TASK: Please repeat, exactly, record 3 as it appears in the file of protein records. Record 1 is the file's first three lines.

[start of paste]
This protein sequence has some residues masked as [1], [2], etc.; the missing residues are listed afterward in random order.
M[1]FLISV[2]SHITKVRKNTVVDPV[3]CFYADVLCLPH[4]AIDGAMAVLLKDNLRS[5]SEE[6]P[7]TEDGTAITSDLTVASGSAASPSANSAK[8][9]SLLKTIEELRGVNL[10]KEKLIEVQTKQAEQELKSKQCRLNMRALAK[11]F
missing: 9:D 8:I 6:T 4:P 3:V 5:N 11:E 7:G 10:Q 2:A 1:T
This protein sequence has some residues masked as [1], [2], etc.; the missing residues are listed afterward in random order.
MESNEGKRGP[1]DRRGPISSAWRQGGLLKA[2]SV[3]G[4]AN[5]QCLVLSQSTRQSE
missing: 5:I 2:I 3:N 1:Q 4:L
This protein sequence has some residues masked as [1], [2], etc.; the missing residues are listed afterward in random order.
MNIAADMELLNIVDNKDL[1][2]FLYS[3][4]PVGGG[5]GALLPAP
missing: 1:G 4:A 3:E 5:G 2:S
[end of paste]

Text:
This protein sequence has some residues masked as [1], [2], etc.; the missing residues are listed afterward in random order.
MNIAADMELLNIVDNKDL[1][2]FLYS[3][4]PVGGG[5]GALLPAP
missing: 1:G 4:A 3:E 5:G 2:S